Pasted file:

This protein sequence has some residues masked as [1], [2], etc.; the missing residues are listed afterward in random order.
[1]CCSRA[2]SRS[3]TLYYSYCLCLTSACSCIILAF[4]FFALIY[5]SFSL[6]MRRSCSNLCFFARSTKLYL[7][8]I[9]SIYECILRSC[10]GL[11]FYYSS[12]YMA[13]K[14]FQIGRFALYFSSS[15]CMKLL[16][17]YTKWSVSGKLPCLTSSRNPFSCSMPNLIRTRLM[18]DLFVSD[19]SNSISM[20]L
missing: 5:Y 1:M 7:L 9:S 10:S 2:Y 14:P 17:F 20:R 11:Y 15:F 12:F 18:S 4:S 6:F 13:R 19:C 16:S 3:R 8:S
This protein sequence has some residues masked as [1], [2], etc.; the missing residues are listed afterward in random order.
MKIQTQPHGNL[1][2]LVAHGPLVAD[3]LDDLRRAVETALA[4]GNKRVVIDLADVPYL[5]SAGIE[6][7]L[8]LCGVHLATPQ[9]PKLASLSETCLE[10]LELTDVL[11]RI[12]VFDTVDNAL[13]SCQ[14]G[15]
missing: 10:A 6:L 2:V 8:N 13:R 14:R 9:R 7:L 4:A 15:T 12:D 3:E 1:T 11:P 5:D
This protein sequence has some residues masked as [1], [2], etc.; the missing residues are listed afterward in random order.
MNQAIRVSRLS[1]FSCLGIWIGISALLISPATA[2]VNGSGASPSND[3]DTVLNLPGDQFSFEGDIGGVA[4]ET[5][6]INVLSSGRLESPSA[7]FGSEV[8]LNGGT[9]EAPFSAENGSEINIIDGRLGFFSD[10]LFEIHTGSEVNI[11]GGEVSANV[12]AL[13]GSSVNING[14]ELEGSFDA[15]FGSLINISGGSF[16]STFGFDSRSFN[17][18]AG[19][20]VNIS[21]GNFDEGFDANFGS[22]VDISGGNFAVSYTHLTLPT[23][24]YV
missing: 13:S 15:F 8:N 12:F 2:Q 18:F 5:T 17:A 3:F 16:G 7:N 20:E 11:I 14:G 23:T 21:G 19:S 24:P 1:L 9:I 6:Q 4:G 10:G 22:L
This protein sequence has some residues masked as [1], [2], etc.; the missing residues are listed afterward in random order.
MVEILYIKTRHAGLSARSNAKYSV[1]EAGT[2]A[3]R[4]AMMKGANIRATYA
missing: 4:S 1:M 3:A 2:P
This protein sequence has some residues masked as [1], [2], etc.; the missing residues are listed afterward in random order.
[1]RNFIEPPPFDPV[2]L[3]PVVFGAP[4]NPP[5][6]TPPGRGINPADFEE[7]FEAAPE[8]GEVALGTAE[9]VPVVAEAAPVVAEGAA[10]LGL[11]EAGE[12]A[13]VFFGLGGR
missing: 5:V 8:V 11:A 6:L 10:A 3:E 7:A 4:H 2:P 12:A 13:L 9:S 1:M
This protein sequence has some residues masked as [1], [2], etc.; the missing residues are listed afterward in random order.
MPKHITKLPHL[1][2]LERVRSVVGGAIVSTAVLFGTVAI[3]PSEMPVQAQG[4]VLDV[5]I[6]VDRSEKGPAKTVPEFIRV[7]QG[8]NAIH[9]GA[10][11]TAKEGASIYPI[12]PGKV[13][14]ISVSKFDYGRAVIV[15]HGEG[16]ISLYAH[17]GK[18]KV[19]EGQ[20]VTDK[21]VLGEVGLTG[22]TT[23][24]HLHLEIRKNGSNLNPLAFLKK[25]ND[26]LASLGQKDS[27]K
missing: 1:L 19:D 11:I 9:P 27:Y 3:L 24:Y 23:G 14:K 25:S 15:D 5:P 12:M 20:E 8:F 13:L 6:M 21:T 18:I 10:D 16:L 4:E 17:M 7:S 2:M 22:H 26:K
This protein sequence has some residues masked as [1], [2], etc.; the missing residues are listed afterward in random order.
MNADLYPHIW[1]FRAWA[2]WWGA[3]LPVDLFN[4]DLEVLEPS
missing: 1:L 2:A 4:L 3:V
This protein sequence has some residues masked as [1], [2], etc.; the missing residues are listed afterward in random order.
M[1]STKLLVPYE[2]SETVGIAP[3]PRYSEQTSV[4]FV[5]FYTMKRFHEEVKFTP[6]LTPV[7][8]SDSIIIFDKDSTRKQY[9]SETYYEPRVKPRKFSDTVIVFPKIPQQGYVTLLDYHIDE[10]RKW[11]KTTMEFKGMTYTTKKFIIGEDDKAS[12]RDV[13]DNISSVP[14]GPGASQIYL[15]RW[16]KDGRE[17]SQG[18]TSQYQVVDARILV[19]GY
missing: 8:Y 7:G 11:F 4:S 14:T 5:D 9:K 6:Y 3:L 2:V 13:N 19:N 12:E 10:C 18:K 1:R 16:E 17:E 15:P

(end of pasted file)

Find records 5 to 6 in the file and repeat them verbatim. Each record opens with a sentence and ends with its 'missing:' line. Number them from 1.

This protein sequence has some residues masked as [1], [2], etc.; the missing residues are listed afterward in random order.
[1]RNFIEPPPFDPV[2]L[3]PVVFGAP[4]NPP[5][6]TPPGRGINPADFEE[7]FEAAPE[8]GEVALGTAE[9]VPVVAEAAPVVAEGAA[10]LGL[11]EAGE[12]A[13]VFFGLGGR
missing: 5:V 8:V 11:A 6:L 10:A 3:E 7:A 4:H 2:P 12:A 13:L 9:S 1:M
This protein sequence has some residues masked as [1], [2], etc.; the missing residues are listed afterward in random order.
MPKHITKLPHL[1][2]LERVRSVVGGAIVSTAVLFGTVAI[3]PSEMPVQAQG[4]VLDV[5]I[6]VDRSEKGPAKTVPEFIRV[7]QG[8]NAIH[9]GA[10][11]TAKEGASIYPI[12]PGKV[13][14]ISVSKFDYGRAVIV[15]HGEG[16]ISLYAH[17]GK[18]KV[19]EGQ[20]VTDK[21]VLGEVGLTG[22]TT[23][24]HLHLEIRKNGSNLNPLAFLKK[25]ND[26]LASLGQKDS[27]K
missing: 1:L 19:D 11:I 9:P 27:Y 3:L 24:Y 23:G 14:K 25:S 15:D 5:P 12:M 20:E 8:F 13:L 6:M 21:T 18:I 10:D 16:L 4:E 17:M 7:S 2:M 22:H 26:K